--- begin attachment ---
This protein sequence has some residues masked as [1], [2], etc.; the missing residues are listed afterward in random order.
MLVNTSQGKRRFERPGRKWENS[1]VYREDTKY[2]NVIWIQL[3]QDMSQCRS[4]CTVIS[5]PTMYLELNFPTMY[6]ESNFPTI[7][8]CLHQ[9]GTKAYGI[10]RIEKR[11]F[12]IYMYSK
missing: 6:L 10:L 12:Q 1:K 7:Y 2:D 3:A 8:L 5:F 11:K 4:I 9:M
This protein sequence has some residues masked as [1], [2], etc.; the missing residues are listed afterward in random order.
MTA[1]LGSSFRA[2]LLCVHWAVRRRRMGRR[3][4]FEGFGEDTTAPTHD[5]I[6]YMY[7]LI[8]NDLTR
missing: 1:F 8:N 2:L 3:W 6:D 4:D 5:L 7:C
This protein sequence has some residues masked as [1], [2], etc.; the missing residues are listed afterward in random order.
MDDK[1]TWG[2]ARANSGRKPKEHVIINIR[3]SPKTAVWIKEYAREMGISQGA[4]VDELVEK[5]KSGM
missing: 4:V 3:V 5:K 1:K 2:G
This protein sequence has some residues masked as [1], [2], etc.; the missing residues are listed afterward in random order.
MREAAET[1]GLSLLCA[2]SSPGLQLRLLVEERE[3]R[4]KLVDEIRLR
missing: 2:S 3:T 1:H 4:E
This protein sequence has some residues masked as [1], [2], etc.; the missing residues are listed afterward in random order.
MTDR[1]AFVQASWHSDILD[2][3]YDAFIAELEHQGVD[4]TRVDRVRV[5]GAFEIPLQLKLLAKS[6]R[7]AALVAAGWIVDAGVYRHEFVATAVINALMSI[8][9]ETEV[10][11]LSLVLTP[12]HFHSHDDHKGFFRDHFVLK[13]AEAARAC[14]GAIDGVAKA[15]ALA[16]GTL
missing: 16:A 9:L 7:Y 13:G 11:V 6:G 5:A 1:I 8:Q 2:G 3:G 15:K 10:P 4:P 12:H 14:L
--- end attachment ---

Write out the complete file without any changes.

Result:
This protein sequence has some residues masked as [1], [2], etc.; the missing residues are listed afterward in random order.
MLVNTSQGKRRFERPGRKWENS[1]VYREDTKY[2]NVIWIQL[3]QDMSQCRS[4]CTVIS[5]PTMYLELNFPTMY[6]ESNFPTI[7][8]CLHQ[9]GTKAYGI[10]RIEKR[11]F[12]IYMYSK
missing: 6:L 10:L 12:Q 1:K 7:Y 2:D 3:A 8:L 5:F 11:K 4:I 9:M
This protein sequence has some residues masked as [1], [2], etc.; the missing residues are listed afterward in random order.
MTA[1]LGSSFRA[2]LLCVHWAVRRRRMGRR[3][4]FEGFGEDTTAPTHD[5]I[6]YMY[7]LI[8]NDLTR
missing: 1:F 8:N 2:L 3:W 6:D 4:D 5:L 7:C
This protein sequence has some residues masked as [1], [2], etc.; the missing residues are listed afterward in random order.
MDDK[1]TWG[2]ARANSGRKPKEHVIINIR[3]SPKTAVWIKEYAREMGISQGA[4]VDELVEK[5]KSGM
missing: 4:V 3:V 5:K 1:K 2:G
This protein sequence has some residues masked as [1], [2], etc.; the missing residues are listed afterward in random order.
MREAAET[1]GLSLLCA[2]SSPGLQLRLLVEERE[3]R[4]KLVDEIRLR
missing: 2:S 3:T 1:H 4:E
This protein sequence has some residues masked as [1], [2], etc.; the missing residues are listed afterward in random order.
MTDR[1]AFVQASWHSDILD[2][3]YDAFIAELEHQGVD[4]TRVDRVRV[5]GAFEIPLQLKLLAKS[6]R[7]AALVAAGWIVDAGVYRHEFVATAVINALMSI[8][9]ETEV[10][11]LSLVLTP[12]HFHSHDDHKGFFRDHFVLK[13]AEAARAC[14]GAIDGVAKA[15]ALA[16]GTL
missing: 16:A 9:L 7:Y 13:G 11:V 6:G 5:A 1:I 8:Q 2:G 3:G 15:K 10:P 4:P 12:H 14:L